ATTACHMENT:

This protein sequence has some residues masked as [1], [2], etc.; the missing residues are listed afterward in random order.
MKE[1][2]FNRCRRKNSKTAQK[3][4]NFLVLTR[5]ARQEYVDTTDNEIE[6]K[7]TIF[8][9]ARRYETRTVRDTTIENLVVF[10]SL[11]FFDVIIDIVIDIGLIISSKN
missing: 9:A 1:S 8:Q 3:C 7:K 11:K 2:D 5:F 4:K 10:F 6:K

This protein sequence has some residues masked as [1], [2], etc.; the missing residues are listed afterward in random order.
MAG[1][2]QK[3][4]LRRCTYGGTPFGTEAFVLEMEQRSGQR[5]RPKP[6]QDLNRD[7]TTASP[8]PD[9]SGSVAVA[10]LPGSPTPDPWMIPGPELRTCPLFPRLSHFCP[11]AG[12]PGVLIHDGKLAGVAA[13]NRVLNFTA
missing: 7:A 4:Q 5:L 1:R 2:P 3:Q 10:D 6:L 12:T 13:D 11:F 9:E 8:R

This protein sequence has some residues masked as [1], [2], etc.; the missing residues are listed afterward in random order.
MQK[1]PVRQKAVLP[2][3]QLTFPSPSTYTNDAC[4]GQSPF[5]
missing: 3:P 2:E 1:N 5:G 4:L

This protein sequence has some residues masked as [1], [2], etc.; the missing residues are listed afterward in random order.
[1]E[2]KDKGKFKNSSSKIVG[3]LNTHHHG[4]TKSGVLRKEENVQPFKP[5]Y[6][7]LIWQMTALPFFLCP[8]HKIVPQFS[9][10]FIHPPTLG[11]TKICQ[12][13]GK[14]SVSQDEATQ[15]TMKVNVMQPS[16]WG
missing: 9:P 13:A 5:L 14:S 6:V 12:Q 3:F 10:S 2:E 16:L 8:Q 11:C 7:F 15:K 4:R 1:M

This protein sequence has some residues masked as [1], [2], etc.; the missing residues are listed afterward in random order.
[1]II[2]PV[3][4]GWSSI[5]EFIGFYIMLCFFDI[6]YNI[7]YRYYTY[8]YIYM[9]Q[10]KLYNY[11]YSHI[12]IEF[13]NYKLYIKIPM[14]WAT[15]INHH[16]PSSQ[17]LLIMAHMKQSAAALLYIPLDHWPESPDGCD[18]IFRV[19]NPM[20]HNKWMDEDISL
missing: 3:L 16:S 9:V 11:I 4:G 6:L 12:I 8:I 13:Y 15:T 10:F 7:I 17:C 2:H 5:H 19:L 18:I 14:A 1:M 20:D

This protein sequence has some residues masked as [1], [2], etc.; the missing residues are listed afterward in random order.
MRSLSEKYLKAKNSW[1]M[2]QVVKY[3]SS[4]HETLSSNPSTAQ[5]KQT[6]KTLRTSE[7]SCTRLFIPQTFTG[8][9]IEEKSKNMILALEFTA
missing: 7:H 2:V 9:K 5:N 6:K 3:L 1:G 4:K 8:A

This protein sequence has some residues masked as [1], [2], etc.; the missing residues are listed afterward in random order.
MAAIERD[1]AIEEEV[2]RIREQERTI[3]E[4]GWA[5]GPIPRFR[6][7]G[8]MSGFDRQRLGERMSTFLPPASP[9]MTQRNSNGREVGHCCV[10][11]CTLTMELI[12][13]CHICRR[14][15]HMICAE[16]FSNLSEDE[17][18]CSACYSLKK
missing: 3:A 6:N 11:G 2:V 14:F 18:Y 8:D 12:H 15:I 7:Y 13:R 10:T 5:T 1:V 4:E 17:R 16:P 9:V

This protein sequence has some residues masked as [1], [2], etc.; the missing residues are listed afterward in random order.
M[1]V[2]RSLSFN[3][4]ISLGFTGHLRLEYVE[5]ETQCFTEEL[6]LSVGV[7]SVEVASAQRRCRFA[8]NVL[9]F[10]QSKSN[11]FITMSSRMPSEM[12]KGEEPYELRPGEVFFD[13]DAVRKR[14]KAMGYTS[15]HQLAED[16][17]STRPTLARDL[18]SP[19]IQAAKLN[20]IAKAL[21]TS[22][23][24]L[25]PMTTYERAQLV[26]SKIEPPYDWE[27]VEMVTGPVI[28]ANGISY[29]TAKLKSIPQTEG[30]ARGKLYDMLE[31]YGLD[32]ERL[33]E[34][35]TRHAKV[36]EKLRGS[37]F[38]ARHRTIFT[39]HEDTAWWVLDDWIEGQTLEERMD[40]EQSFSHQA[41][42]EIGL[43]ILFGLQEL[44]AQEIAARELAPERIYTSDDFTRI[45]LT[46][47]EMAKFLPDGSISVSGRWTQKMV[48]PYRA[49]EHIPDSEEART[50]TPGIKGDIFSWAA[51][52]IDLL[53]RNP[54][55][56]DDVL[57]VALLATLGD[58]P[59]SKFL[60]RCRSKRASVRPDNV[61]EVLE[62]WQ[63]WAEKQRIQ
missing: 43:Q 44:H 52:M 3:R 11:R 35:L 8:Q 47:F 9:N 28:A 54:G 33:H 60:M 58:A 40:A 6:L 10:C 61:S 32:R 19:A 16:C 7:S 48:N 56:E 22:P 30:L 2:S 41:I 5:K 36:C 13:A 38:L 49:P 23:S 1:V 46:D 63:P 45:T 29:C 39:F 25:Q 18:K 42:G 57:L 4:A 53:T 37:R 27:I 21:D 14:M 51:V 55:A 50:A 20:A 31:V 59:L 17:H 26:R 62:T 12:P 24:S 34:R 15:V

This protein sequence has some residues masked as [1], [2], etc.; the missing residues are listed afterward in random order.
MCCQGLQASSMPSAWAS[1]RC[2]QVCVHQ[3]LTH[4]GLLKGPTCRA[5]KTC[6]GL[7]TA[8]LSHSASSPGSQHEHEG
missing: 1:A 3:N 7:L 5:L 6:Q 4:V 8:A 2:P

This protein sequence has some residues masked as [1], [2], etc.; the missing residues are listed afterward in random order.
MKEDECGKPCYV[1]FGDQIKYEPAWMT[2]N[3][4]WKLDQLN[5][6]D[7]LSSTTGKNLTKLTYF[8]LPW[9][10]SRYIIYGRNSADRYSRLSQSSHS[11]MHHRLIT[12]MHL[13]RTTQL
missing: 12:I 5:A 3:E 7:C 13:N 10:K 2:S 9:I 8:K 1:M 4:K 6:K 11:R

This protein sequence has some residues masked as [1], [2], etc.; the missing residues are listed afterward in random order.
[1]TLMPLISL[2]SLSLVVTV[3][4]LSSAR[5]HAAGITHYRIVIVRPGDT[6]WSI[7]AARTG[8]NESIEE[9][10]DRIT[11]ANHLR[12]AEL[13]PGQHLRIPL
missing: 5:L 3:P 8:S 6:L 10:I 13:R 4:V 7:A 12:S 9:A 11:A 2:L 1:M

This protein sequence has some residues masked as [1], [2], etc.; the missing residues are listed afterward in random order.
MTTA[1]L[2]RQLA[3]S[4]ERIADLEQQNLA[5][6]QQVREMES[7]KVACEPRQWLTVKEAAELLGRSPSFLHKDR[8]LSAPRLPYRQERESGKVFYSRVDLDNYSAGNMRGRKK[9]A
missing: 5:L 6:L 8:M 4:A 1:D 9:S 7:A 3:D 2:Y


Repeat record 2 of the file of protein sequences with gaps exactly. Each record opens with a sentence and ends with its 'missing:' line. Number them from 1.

This protein sequence has some residues masked as [1], [2], etc.; the missing residues are listed afterward in random order.
MAG[1][2]QK[3][4]LRRCTYGGTPFGTEAFVLEMEQRSGQR[5]RPKP[6]QDLNRD[7]TTASP[8]PD[9]SGSVAVA[10]LPGSPTPDPWMIPGPELRTCPLFPRLSHFCP[11]AG[12]PGVLIHDGKLAGVAA[13]NRVLNFTA
missing: 7:A 4:Q 5:L 1:R 2:P 3:Q 10:D 6:L 12:T 13:D 11:F 9:E 8:R